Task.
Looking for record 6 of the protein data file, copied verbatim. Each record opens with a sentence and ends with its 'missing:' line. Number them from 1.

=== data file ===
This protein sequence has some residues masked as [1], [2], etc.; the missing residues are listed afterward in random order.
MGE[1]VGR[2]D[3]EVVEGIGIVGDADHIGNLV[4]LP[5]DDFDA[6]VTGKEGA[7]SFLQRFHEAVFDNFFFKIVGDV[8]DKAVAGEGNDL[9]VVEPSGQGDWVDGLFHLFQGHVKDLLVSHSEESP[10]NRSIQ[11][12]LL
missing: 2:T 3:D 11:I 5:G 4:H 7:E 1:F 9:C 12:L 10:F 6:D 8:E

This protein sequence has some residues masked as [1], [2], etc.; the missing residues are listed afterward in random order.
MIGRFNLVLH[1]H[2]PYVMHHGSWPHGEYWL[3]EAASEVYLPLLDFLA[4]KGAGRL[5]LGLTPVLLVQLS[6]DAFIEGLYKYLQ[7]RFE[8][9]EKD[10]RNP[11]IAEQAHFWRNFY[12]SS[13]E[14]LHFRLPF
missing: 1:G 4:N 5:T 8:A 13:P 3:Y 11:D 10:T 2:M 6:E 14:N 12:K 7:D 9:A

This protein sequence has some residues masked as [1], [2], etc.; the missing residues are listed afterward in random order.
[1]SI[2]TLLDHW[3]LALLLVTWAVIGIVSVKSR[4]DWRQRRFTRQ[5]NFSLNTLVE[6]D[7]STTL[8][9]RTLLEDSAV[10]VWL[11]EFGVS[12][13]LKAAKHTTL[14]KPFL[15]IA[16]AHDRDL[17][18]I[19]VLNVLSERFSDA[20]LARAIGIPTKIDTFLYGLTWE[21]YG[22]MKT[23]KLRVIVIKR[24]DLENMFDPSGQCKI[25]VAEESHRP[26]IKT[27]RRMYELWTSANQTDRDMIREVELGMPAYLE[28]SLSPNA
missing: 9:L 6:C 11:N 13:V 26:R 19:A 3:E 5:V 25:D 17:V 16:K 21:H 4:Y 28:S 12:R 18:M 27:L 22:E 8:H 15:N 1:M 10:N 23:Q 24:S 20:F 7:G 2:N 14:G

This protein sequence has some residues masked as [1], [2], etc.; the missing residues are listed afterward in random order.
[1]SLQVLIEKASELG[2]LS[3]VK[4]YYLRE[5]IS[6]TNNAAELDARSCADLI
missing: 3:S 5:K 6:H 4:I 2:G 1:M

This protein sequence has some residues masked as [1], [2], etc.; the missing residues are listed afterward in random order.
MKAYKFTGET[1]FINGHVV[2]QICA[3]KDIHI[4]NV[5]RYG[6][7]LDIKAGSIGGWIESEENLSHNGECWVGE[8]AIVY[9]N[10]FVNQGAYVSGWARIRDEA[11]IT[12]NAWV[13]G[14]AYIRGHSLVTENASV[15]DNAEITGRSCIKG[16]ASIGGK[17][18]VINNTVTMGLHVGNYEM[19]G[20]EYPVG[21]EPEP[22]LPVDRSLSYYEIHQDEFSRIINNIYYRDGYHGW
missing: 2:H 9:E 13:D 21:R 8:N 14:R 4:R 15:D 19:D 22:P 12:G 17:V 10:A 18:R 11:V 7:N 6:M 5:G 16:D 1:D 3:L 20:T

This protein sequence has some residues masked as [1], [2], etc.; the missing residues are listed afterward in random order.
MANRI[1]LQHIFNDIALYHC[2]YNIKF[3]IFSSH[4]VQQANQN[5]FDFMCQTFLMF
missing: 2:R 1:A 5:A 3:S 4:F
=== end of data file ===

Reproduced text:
This protein sequence has some residues masked as [1], [2], etc.; the missing residues are listed afterward in random order.
MANRI[1]LQHIFNDIALYHC[2]YNIKF[3]IFSSH[4]VQQANQN[5]FDFMCQTFLMF
missing: 2:R 1:A 5:A 3:S 4:F